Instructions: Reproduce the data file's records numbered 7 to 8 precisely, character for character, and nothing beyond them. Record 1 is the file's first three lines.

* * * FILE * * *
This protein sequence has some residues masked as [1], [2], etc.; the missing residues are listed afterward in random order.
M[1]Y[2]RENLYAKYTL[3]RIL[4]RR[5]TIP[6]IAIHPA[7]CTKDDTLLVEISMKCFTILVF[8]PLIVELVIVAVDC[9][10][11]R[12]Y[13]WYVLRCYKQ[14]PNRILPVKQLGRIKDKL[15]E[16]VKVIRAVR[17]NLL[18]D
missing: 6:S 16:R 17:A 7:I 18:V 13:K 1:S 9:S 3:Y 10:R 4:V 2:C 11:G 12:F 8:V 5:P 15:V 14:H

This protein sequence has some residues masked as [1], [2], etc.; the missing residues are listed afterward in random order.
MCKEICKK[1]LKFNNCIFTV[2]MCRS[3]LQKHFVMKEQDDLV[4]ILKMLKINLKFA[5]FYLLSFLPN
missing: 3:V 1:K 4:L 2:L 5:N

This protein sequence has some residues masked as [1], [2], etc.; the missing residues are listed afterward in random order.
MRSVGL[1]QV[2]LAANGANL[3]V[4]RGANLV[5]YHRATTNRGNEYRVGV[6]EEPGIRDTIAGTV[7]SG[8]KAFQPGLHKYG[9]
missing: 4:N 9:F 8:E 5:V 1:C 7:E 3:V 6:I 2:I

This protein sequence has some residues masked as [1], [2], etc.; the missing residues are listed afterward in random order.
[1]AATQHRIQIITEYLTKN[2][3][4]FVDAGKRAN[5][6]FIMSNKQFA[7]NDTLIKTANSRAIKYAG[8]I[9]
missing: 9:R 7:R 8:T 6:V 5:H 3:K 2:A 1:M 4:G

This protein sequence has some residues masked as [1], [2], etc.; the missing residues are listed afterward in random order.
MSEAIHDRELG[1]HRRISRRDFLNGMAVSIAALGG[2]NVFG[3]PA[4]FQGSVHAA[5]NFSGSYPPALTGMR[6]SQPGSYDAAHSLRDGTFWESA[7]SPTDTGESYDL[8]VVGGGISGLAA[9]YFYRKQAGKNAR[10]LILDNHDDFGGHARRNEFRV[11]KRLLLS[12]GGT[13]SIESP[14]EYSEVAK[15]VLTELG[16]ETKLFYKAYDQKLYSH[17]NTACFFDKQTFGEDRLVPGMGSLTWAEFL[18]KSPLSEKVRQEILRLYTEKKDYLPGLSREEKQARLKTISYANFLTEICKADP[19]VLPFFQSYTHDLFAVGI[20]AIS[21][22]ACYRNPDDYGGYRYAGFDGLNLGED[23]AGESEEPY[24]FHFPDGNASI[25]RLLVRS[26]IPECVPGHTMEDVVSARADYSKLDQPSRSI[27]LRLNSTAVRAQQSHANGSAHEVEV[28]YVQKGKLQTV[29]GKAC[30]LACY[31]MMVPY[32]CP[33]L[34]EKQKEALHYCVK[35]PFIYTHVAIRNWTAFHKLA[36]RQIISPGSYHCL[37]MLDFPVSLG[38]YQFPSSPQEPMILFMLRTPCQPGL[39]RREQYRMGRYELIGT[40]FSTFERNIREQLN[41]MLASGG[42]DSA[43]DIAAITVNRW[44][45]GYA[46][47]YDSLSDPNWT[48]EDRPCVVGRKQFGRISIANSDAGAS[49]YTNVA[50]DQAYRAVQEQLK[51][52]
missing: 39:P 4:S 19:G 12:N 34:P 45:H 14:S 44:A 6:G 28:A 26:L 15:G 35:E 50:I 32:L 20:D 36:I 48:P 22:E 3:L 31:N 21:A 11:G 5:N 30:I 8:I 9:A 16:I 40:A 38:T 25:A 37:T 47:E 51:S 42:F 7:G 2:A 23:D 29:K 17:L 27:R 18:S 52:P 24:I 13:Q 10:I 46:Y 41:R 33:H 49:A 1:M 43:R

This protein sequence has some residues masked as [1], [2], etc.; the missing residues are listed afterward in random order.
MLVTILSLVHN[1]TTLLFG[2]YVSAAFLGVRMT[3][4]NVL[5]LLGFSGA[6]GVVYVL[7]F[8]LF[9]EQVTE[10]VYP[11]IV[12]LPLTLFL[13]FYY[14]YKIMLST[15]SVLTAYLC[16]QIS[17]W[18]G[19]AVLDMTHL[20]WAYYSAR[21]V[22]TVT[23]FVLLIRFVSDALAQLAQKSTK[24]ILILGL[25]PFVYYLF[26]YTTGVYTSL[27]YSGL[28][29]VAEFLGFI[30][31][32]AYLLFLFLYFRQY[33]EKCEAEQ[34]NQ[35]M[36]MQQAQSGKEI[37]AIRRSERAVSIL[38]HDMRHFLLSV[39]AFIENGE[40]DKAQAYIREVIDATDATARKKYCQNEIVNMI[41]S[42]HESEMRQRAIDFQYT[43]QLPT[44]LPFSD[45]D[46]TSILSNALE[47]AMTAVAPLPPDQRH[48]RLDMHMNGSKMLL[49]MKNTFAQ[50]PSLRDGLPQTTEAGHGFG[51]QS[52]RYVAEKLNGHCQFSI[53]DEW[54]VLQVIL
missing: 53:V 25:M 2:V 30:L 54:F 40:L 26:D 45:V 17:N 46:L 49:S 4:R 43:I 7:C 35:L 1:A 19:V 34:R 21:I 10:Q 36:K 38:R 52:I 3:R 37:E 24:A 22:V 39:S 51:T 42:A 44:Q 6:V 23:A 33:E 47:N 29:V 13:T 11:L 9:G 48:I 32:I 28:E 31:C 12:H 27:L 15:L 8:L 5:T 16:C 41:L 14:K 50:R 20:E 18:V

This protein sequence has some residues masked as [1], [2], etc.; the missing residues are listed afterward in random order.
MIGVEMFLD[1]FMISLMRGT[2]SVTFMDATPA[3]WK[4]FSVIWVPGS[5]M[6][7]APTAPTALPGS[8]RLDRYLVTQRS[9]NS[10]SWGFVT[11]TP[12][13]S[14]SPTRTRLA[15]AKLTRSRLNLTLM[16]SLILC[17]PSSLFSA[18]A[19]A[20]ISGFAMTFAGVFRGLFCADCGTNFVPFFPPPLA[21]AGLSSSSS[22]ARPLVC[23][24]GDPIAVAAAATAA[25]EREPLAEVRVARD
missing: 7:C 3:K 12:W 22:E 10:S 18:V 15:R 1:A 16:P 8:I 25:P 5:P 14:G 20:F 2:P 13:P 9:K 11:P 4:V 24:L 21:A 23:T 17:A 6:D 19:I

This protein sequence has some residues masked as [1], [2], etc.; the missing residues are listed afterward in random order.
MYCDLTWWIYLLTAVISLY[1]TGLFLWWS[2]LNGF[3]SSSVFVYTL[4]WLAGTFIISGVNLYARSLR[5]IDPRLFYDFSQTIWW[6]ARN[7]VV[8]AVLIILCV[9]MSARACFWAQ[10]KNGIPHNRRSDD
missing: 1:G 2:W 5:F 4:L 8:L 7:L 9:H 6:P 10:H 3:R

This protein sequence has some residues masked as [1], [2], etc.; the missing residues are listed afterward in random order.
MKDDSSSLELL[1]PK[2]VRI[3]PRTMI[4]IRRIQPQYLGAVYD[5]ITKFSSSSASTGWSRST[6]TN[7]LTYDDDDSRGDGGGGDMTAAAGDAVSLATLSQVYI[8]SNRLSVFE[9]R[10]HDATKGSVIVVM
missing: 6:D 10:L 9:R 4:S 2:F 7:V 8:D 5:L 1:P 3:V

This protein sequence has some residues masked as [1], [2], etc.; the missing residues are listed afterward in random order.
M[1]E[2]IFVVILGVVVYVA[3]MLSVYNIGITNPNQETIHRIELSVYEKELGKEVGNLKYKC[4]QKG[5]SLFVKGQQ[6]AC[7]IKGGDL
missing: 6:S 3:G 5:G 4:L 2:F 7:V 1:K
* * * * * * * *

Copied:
This protein sequence has some residues masked as [1], [2], etc.; the missing residues are listed afterward in random order.
MIGVEMFLD[1]FMISLMRGT[2]SVTFMDATPA[3]WK[4]FSVIWVPGS[5]M[6][7]APTAPTALPGS[8]RLDRYLVTQRS[9]NS[10]SWGFVT[11]TP[12][13]S[14]SPTRTRLA[15]AKLTRSRLNLTLM[16]SLILC[17]PSSLFSA[18]A[19]A[20]ISGFAMTFAGVFRGLFCADCGTNFVPFFPPPLA[21]AGLSSSSS[22]ARPLVC[23][24]GDPIAVAAAATAA[25]EREPLAEVRVARD
missing: 7:C 3:K 12:W 22:E 10:S 18:V 15:R 1:A 16:P 8:I 25:P 5:P 14:G 20:F 2:P 13:P 9:K 11:P 4:V 24:L 21:A 23:T 17:A 6:D 19:I

This protein sequence has some residues masked as [1], [2], etc.; the missing residues are listed afterward in random order.
MYCDLTWWIYLLTAVISLY[1]TGLFLWWS[2]LNGF[3]SSSVFVYTL[4]WLAGTFIISGVNLYARSLR[5]IDPRLFYDFSQTIWW[6]ARN[7]VV[8]AVLIILCV[9]MSARACFWAQ[10]KNGIPHNRRSDD
missing: 1:G 2:W 5:F 4:L 8:L 7:L 9:H 6:P 10:H 3:R